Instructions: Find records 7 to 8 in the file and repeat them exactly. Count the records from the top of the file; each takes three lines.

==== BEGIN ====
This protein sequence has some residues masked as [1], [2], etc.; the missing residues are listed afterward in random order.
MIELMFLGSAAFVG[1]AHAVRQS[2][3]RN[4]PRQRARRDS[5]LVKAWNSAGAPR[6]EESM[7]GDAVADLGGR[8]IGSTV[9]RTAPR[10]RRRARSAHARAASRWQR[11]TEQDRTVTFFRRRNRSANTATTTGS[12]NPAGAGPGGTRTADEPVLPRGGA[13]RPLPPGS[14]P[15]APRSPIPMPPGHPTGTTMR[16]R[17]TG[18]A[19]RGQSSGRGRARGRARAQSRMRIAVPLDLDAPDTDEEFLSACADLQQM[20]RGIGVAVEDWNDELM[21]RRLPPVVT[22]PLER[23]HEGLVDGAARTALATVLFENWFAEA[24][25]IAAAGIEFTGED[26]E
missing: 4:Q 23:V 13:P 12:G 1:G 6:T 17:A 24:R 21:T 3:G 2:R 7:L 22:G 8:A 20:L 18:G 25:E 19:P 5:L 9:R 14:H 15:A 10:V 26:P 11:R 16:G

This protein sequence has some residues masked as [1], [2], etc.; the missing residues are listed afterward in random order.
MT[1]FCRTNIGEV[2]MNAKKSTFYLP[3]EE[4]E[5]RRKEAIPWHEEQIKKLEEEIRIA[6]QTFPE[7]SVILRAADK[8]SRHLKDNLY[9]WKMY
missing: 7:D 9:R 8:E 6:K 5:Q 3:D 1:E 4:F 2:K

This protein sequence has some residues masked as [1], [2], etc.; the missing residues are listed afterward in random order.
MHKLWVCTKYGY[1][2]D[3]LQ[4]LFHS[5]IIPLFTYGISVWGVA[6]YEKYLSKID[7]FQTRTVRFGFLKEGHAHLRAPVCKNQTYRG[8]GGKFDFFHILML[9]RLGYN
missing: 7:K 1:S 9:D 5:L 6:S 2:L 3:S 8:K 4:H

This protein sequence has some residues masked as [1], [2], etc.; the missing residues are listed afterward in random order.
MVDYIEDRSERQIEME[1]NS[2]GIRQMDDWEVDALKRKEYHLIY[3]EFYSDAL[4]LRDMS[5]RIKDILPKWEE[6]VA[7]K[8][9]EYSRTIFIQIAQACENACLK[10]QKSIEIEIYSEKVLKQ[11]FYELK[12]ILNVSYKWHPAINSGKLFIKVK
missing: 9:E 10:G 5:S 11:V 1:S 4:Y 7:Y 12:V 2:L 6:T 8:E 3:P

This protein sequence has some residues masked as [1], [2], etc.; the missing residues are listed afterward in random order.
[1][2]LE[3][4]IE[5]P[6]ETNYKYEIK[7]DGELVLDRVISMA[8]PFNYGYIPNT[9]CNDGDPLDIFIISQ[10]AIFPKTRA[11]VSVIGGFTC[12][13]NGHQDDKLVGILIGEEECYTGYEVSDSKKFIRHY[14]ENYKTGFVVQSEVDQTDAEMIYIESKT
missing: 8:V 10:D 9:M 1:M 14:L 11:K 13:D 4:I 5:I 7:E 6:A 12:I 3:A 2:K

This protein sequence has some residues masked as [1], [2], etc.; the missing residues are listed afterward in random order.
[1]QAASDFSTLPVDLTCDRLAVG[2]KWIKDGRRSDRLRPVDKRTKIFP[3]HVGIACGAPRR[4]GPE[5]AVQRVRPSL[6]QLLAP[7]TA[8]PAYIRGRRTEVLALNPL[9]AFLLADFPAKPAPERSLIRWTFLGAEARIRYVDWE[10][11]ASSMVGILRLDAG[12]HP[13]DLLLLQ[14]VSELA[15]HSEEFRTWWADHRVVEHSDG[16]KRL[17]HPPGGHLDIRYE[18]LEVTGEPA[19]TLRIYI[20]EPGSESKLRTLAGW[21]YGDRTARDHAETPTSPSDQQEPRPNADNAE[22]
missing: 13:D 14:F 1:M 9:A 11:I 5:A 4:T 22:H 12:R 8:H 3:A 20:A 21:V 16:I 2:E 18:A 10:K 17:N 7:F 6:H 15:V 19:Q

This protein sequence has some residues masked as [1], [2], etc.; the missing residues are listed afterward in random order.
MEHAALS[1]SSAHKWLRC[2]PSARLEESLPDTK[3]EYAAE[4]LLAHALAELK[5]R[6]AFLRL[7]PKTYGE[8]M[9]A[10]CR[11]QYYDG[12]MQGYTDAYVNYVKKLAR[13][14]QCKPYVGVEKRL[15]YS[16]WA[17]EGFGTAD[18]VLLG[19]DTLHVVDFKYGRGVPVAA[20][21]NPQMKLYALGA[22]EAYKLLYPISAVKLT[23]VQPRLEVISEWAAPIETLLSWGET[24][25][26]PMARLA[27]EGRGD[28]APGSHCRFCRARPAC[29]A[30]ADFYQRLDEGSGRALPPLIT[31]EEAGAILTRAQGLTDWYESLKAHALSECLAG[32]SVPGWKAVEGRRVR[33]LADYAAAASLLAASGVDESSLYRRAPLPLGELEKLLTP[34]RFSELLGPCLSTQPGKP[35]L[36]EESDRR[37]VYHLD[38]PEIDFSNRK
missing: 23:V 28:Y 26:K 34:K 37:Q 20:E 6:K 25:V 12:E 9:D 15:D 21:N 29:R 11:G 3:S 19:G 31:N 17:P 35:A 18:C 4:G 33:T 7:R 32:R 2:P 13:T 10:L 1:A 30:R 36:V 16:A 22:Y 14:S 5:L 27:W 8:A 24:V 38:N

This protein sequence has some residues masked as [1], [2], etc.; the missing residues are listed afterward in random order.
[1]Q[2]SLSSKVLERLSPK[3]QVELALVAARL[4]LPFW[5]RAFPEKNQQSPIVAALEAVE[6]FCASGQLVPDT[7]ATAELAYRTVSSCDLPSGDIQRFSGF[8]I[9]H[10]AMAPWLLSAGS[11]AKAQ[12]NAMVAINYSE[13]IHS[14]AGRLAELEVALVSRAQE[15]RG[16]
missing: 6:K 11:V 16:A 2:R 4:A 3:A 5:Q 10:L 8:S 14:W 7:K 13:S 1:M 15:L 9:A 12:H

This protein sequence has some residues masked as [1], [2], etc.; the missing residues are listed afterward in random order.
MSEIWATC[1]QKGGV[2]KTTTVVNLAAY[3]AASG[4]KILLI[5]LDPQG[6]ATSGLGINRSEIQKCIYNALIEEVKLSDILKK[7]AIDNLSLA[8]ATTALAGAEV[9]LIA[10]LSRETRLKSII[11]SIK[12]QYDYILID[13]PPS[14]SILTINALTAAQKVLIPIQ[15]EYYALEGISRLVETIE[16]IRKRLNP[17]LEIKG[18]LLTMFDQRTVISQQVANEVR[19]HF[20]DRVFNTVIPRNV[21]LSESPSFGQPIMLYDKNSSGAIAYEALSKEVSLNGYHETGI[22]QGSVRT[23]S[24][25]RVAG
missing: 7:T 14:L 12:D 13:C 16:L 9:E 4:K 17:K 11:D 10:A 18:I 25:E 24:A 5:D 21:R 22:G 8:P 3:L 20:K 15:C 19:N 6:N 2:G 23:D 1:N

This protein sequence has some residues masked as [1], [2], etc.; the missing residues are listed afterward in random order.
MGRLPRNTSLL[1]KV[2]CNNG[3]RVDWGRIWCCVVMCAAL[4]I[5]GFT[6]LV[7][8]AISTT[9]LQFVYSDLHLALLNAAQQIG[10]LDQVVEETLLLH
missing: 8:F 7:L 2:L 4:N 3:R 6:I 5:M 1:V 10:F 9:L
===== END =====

This protein sequence has some residues masked as [1], [2], etc.; the missing residues are listed afterward in random order.
MEHAALS[1]SSAHKWLRC[2]PSARLEESLPDTK[3]EYAAE[4]LLAHALAELK[5]R[6]AFLRL[7]PKTYGE[8]M[9]A[10]CR[11]QYYDG[12]MQGYTDAYVNYVKKLAR[13][14]QCKPYVGVEKRL[15]YS[16]WA[17]EGFGTAD[18]VLLG[19]DTLHVVDFKYGRGVPVAA[20][21]NPQMKLYALGA[22]EAYKLLYPISAVKLT[23]VQPRLEVISEWAAPIETLLSWGET[24][25][26]PMARLA[27]EGRGD[28]APGSHCRFCRARPAC[29]A[30]ADFYQRLDEGSGRALPPLIT[31]EEAGAILTRAQGLTDWYESLKAHALSECLAG[32]SVPGWKAVEGRRVR[33]LADYAAAASLLAASGVDESSLYRRAPLPLGELEKLLTP[34]RFSELLGPCLSTQPGKP[35]L[36]EESDRR[37]VYHLD[38]PEIDFSNRK
missing: 23:V 28:Y 26:K 34:K 37:Q 20:E 6:K 25:V 12:E 9:D 15:D 21:N 29:R 11:G 3:S 19:G 31:N 17:P 35:A 18:C 4:G 33:T 7:R 32:R 2:P 13:T 10:L 1:A 30:R 36:V 16:A 22:Y 14:S 5:L 27:W 8:A 24:V 38:N

This protein sequence has some residues masked as [1], [2], etc.; the missing residues are listed afterward in random order.
[1]Q[2]SLSSKVLERLSPK[3]QVELALVAARL[4]LPFW[5]RAFPEKNQQSPIVAALEAVE[6]FCASGQLVPDT[7]ATAELAYRTVSSCDLPSGDIQRFSGF[8]I[9]H[10]AMAPWLLSAGS[11]AKAQ[12]NAMVAINYSE[13]IHS[14]AGRLAELEVALVSRAQE[15]RG[16]
missing: 6:K 11:V 16:A 2:R 4:A 3:A 5:Q 10:L 8:S 14:W 7:K 13:S 1:M 15:L 9:A 12:H